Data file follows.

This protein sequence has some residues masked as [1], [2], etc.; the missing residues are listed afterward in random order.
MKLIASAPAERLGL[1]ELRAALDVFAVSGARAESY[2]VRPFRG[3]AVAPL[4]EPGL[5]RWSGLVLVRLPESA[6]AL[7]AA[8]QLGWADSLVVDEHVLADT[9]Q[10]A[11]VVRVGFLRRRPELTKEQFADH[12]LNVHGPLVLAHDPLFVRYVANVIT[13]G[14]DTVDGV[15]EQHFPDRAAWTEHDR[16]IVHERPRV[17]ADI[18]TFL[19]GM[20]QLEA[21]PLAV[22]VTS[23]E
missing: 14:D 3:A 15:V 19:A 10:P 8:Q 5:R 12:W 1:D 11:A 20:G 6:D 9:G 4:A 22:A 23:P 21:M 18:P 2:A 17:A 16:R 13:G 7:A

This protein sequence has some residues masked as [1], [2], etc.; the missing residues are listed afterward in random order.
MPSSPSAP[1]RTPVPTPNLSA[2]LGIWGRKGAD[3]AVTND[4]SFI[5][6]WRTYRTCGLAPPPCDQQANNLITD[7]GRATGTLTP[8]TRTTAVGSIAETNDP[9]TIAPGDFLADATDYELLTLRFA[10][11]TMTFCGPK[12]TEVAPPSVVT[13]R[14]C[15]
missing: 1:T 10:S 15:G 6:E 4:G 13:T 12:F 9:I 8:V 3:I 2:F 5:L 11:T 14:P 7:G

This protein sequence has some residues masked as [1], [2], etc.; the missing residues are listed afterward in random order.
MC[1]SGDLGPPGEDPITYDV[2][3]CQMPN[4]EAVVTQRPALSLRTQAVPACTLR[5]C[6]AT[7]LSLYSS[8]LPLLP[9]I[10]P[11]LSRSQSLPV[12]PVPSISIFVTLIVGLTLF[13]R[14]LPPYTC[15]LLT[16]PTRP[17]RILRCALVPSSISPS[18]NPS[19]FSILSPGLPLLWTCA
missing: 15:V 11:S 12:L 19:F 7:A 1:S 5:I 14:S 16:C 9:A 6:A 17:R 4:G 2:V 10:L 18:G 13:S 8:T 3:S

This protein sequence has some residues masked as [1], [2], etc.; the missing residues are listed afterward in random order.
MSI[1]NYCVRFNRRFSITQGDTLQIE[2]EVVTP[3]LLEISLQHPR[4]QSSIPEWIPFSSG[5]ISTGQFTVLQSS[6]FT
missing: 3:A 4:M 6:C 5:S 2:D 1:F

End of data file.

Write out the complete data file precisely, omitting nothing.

This protein sequence has some residues masked as [1], [2], etc.; the missing residues are listed afterward in random order.
MKLIASAPAERLGL[1]ELRAALDVFAVSGARAESY[2]VRPFRG[3]AVAPL[4]EPGL[5]RWSGLVLVRLPESA[6]AL[7]AA[8]QLGWADSLVVDEHVLADT[9]Q[10]A[11]VVRVGFLRRRPELTKEQFADH[12]LNVHGPLVLAHDPLFVRYVANVIT[13]G[14]DTVDGV[15]EQHFPDRAAWTEHDR[16]IVHERPRV[17]ADI[18]TFL[19]GM[20]QLEA[21]PLAV[22]VTS[23]E
missing: 14:D 3:A 15:V 19:A 10:P 8:Q 5:R 12:W 1:D 11:A 20:G 6:D 9:G 4:A 22:A 23:P 21:M 18:P 2:A 17:A 16:R 13:G 7:A

This protein sequence has some residues masked as [1], [2], etc.; the missing residues are listed afterward in random order.
MPSSPSAP[1]RTPVPTPNLSA[2]LGIWGRKGAD[3]AVTND[4]SFI[5][6]WRTYRTCGLAPPPCDQQANNLITD[7]GRATGTLTP[8]TRTTAVGSIAETNDP[9]TIAPGDFLADATDYELLTLRFA[10][11]TMTFCGPK[12]TEVAPPSVVT[13]R[14]C[15]
missing: 1:T 10:S 15:G 6:E 4:G 13:T 12:F 9:I 8:V 3:I 2:F 5:L 11:T 14:P 7:G

This protein sequence has some residues masked as [1], [2], etc.; the missing residues are listed afterward in random order.
MC[1]SGDLGPPGEDPITYDV[2][3]CQMPN[4]EAVVTQRPALSLRTQAVPACTLR[5]C[6]AT[7]LSLYSS[8]LPLLP[9]I[10]P[11]LSRSQSLPV[12]PVPSISIFVTLIVGLTLF[13]R[14]LPPYTC[15]LLT[16]PTRP[17]RILRCALVPSSISPS[18]NPS[19]FSILSPGLPLLWTCA
missing: 15:V 11:S 12:L 19:F 7:A 1:S 5:I 14:S 16:C 9:A 6:A 17:R 4:G 2:V 10:L 18:G 13:S 8:T 3:S

This protein sequence has some residues masked as [1], [2], etc.; the missing residues are listed afterward in random order.
MSI[1]NYCVRFNRRFSITQGDTLQIE[2]EVVTP[3]LLEISLQHPR[4]QSSIPEWIPFSSG[5]ISTGQFTVLQSS[6]FT
missing: 3:A 4:M 6:C 5:S 2:D 1:F